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By THE MACMILLAN COMPANY
A SOCIAL RECTANGLE
In that early and unlovely day in our national life when men coming home from the Civil War still regarded pain-giving as one of the high virtues, the Times-Globe never referred to Colonel Longford less gently than as “that human orangutan.” His presence was esteemed by the same authority and in those days as a “ portable plague spot.” In a great black sheet-iron box locked with a log-chain and padlock - a box whereon the edi. tor's rifle rested, a mute token of his willingness to assist might in making right — were filed away records of the evil men had done in the town, in the county, in the State and in the nation. That box was a kind of black Ark of the Covenant which the editor kept with his fellows, and in the box,
he always claimed, were records and documents whose lightest word would send Colonel Longford through the penitentiary to suicide.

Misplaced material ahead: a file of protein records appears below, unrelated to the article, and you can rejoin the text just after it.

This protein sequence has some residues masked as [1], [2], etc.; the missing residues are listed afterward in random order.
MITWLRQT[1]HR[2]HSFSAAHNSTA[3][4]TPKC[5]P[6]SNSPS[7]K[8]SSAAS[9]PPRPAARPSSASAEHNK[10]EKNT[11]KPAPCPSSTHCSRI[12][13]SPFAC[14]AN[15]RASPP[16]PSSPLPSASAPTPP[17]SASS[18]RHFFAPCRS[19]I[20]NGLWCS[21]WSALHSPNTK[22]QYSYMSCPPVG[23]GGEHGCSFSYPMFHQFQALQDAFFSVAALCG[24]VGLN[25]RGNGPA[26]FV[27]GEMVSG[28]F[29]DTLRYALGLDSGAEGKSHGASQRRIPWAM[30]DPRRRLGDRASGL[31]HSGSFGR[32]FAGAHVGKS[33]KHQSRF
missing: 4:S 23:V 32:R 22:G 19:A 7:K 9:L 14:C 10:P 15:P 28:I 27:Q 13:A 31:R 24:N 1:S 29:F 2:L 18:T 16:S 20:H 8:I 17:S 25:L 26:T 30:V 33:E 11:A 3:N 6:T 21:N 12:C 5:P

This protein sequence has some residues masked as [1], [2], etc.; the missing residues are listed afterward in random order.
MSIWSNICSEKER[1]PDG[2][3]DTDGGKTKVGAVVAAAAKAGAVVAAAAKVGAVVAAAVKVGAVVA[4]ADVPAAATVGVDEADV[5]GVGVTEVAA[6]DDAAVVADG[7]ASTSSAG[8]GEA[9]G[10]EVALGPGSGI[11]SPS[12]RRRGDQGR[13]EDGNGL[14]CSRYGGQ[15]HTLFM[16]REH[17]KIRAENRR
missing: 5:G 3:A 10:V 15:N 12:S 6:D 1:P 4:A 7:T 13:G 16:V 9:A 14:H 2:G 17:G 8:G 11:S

Yet the Colonel was not upon particularly intimate terms of enmity with the editor; the Colonel's dark record was one of scores to which the editor of the Times-Globe in his high office of guardian of the public morals and keeper of the town's conscience pointed with pride. And it may be worth while to recall that in the open season for shooting editors — as for instance when the campaign for the location of the courthouse was on, during a campaign for voting railroad bonds or for choosing a member of the school board or the council — the Colonel was but one of a gallant company who availed themselves of the season's pleasant privilege and took pot shots, wing shots and trap shots at the editor. So the long list of those names that could not be printed in the paper grew longer, until in the decade following the Civil War the list included the flower of the chivalry of New Raynham. And as many of the flowers in that bouquet were merchants whose advertising patronage was needed by the sordid demands of a pay roll, it became necessary for the